Chinese girls take part in a promotional event for talent show Super Girl at a shopping mall in Chengdu, in this 2006 file photo.
BEIJING – Television singing contests have been curtailed by Chinese censors who claim the country has too many of the American Idol-style shows.
The country’s state broadcasting regulator issued a new policy Friday banning satellite channels from producing any more singing contests.
It echoes the enforced demise of “Super Girl,” a singing contest for female contestants which became a phenomenon in China in 2004.
That was blamed by commentators on official discomfort at Western-style audience voting.
On its official website, the State Administration of Radio, Film and Television (SARFT) posted a notice saying shows that had already been produced but not yet aired should be “postponed”.
Produced by Hunan Satellite Television, it was eventually ordered off air in 2011 by SARFT, which claimed the program was over-running its time slot too frequently - an accusation that did not add up for most Chinese viewers.
Instead, popular rumors surmised that the state’s own Chinese Central Television (CCTV) was angered by the show’s huge ratings. At its 2005 peak, “Super Girl” delivered 400 million viewers to Hunan.
It also attracted up to nine million telephone votes from audience members for their favorite singers – an exercise in democracy that is sharply at odds with the China’s Communist political system.
Economic Observer, a Beijing newspaper, commented at the time of Super Girl’s demise that audience voting could be the government’s main concern, The Economist noted.
Friday’s SARFT announcement said: “No more new singing contest shows should be produced by any satellite TV stations.
“Programs which have been produced but not broadcast should be postponed to avoid the summer high season, and those which are already airing should reschedule their broadcasting times to avoid similar programs showing at the same time.”
The policy targets the huge number of audience-voting talent shows starting up this summer.
Currently, there are nine similar series on air and three more are scheduled to be broadcast in the next two months. On Sunday, 11 programs are broadcasting on the same day, including reruns of previous episodes.
Most are based on US or UK formats. “Chinese Idol” is based on “American Idol”, “Voice China” is the Chinese version of “The Voice”, and “Chinese Duets” originates from “The Duets”.
While some Chinese web commentators agreed that singing contests had come to dominate the schedules, many are cynical about SARFT’s motivation.
Fans celebrate after Li Yuchun was declared winner of the 2005 Super Girl contest finals, in Shanghai.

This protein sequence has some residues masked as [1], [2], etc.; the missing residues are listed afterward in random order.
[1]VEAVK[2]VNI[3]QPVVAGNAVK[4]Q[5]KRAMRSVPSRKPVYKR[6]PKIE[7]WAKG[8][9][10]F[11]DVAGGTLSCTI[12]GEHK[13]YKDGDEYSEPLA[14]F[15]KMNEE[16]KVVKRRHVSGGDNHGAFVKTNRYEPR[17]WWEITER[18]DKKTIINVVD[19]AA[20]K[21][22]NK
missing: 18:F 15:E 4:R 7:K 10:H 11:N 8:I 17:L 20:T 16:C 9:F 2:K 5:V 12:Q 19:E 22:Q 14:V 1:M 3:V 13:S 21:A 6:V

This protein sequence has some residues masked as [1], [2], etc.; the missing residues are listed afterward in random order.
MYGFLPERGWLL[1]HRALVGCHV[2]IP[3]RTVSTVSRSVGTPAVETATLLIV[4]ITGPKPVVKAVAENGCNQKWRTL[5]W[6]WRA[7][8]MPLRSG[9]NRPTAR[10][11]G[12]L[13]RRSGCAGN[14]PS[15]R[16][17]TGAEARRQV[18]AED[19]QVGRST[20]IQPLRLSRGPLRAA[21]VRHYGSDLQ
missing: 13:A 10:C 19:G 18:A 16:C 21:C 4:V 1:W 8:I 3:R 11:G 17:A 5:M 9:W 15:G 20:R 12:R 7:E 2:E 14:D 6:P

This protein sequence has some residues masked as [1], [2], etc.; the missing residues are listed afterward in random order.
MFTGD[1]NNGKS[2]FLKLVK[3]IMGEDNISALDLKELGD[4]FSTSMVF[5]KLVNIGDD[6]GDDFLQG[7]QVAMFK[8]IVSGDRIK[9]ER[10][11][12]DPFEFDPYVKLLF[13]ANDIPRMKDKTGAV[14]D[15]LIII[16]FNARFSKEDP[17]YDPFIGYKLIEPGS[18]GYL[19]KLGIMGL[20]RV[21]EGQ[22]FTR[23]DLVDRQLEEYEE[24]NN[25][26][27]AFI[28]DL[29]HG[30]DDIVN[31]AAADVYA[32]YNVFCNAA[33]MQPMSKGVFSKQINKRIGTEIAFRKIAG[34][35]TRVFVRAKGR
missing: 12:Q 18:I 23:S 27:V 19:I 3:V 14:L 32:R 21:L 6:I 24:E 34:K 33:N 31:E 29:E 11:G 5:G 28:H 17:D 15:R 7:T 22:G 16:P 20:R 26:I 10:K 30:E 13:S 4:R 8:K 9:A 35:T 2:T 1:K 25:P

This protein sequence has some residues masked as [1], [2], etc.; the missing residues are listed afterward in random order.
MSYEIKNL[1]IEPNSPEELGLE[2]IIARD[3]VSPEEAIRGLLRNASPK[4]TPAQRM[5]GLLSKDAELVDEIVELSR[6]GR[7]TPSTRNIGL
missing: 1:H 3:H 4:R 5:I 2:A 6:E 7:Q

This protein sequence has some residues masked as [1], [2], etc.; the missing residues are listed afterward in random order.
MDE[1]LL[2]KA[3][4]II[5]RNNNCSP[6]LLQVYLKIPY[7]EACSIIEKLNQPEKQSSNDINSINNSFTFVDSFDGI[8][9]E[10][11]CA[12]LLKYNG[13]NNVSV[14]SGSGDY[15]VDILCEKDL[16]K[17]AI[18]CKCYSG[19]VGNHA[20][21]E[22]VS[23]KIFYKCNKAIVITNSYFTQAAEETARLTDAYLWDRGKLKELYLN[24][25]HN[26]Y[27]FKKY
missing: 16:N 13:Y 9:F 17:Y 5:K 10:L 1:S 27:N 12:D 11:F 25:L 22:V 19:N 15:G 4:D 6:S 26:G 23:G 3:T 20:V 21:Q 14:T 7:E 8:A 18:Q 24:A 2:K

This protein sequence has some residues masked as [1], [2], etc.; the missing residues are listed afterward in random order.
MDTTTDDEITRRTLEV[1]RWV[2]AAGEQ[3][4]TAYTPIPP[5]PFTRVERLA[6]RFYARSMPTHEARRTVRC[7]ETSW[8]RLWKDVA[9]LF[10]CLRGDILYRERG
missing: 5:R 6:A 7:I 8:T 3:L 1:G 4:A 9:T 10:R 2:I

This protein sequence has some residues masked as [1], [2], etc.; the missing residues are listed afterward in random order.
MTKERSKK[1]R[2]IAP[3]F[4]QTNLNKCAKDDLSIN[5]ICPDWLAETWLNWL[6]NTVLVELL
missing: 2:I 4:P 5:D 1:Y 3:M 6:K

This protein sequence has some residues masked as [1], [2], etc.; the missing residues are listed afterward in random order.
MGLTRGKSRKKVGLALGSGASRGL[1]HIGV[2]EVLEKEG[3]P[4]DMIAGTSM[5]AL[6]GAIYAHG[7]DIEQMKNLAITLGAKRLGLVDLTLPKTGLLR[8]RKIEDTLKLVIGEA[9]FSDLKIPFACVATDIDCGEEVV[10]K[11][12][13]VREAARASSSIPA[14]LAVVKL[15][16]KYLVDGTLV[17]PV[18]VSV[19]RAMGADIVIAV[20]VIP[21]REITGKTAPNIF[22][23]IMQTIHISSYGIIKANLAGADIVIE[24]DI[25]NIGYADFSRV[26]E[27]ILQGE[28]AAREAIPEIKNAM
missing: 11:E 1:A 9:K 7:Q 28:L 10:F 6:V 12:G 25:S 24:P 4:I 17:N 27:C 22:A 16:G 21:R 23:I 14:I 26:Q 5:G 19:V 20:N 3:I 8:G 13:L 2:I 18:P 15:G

Blogger Wang Rui wrote: “SARFT is always manipulating when it see a local station that has higher rating than Central China Television. I miss Super Girl”.
Nalan, a popular blogger who has 254,000 followers, pointed out that all China’s TV stations broadcast the same news program for half an hour, starting at 7pm.
He asked: “To avoid similar programs at the same time, does that mean they are going to change 7pm CCTV news?”
Long Minfei, a columnist with Life News, appeared to speak for many in China when he wrote: “SARFT extends its hands too far. Just leave the control to the public. The public will switch their remote controls if the program is not good.”
Despite the SARFT announcement, TV stations have not been given instructions directly.
Zhejiang satellite TV, which produces a show called “Voice China”, said it had no plans to change its schedule.
“I do not know about other stations but I can say the new policy is not going to affect Voice China,” said a chief editor who gave only his family name, Bao, as is customary when interviewed by foreign media.
Hunan Satellite Television made a statement on its website that the schedule of its singing contest program will remain the same.
Hans Steinmuller, a China anthropologist at the London School of Economics, said the popularity of talent shows and their contestants may have irked officials.
“Most of the Communist party hierarchy doesn’t really have any culture to speak of, so it is logical that they would seek to limit popular culture,” he said.
“Voting on these programs is very popular, just like all social media. On the train you constantly hear the ping and vibration of phone alerts.
“It was said at the time that voting was the reason why Super Girl ended, but I don’t know if that is the government’s real concern. It allows democratic voting – although only at the lowest, village, level.”
Madeline Earp a research fellow at Freedom House, an independent civil liberties watchdog, said SARFT had often targeted popular entertainment shows in the past.
“In 2012 it was Korean and Japanese dramas that were extremely popular. They say that they want to increase diversity of programming, to improve the moral tone. But I think they’ve identified that since satellite TV has become more popular in China, the media has become more diverse. This is a real threat to the state media and CCTV, so they are trying to manipulate what is available during prime-time programming…. So it’s a control mechanism.”
She added that banning programs had backfired in the past.
“There has been a very critical response to these measures, but even in news outlets that are affiliated with the state,” she said.
“It makes (the party) look bad. It makes them look out of touch. The more they do this type of thing the more people will realize quite how far reaching state control of information is and the more likely they are to look for ways around it.”
NBC News' Li Tian, Alastair Jamieson and Henry Austin contributed to this story.
First published July 26 2013, 9:25 AM